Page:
Feeling Gloomy claims to be a club devoted to playing sad music. While it doesn't entirely do what it says on the tin (the DJ selections get positively jaunty as the evening progresses), at least the idea represents an interesting deviation from the usual club concept, which insists on relentless rictus-grin fun being had at all times.
There's certainly no danger of Capital X breaking the mood with a sudden burst of unwarranted cheeriness. Deadpan, reserved, and exuding an offhand cool, the two members of the band station themselves behind their keyboards with the resigned air of the head girls of the school who, much against their will, have been asked to look after a class of unruly first years while the teacher's off sick. Somehow, you know that Capital X won't be tolerating any nonsense tonight. What we've got here is equal parts electronica and attitude.
For all that they're an entirely electronic band, Capital X are very rock 'n' roll. Their songs hammer along on fast, relentless beats, over which electricity is forced to emit strange sounds. If anyone was expecting traditional, accessible, bouncy synthpop...well, we're not in that zone tonight. Capital X play it fast and fractured, but they don't play nice. They remind me of Suicide: the none-more-electro line-up, the clattering express train songs, and the glowering rock god demeanour. But instead of Martin Rev's mutant-Elvis croon, Capital X declaim their lyrics in a poker-faced monologue from behind a Yamaha DX7.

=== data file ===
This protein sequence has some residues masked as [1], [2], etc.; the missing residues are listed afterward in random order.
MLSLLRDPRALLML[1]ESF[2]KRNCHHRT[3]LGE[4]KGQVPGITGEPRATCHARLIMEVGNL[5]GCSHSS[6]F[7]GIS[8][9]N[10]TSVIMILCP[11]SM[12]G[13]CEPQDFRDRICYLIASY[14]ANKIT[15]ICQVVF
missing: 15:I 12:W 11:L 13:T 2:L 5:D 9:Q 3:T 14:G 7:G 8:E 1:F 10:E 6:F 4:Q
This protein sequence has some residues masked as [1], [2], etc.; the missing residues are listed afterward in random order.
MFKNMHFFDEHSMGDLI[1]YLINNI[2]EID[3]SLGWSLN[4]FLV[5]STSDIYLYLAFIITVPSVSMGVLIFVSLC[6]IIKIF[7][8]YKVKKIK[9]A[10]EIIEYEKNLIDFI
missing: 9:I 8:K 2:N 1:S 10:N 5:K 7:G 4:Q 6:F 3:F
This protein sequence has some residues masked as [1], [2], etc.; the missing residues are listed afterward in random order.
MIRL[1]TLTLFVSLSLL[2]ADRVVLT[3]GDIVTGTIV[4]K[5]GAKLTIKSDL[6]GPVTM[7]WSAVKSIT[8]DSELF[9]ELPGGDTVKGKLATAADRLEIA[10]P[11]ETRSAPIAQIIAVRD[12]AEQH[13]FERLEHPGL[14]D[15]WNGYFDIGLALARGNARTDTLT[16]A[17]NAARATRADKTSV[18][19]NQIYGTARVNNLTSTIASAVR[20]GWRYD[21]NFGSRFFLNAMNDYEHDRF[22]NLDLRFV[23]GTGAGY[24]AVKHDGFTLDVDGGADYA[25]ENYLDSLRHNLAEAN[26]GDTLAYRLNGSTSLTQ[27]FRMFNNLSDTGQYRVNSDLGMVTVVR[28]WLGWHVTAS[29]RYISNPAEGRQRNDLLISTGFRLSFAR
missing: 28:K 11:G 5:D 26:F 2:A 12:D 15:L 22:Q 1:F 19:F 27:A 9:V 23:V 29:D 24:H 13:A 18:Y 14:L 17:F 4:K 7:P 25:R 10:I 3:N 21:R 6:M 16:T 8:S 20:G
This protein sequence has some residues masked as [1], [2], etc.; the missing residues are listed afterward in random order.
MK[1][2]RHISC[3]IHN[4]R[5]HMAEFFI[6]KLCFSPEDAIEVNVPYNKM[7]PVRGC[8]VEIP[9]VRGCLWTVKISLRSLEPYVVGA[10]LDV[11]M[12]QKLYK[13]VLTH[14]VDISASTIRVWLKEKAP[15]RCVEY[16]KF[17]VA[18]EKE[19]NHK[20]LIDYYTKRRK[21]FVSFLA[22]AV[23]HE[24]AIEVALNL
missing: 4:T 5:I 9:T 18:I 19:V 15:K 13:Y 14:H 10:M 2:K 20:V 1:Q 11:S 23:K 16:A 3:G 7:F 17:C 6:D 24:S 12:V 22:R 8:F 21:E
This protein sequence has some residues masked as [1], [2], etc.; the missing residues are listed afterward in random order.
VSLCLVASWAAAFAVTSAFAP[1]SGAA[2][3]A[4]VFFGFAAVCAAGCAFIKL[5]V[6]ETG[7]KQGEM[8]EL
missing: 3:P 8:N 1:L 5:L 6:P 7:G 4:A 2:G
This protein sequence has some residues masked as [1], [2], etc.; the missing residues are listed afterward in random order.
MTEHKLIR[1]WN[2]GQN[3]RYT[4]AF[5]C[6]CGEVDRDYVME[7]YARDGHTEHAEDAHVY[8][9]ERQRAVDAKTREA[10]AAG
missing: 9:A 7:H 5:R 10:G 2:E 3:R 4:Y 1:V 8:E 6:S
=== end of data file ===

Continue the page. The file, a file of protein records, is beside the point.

The singer warns us to expect a certain amount of holding back in the vocal department tonight: 'Because I've got flu.' And then she adds, in a voice so matter-of-fact that she could be informing us of the local bus timetable, 'But no sympathy, please, this is rock 'n' roll.' In that moment, the essential collision that lies at the heart of Capital X is revealed: somewhere inside, they're a seething rock band reined in by their own austere, detached, Kraftwerkian coolness, and it's the tension that arises out of this incongruous mash-up that makes it work. Not what you'd usually expect from a two-piece electronic outfit, perhaps, and anyone seeking synthpoppy candyfloss is likely to go home disappointed. But I doubt if Capital X will lose much sleep over the fate of disgruntled electro-heads. No sympathy please, this is rock 'n' roll.
Capital X: MySpace
For more photos from this gig, find Capital X by name here.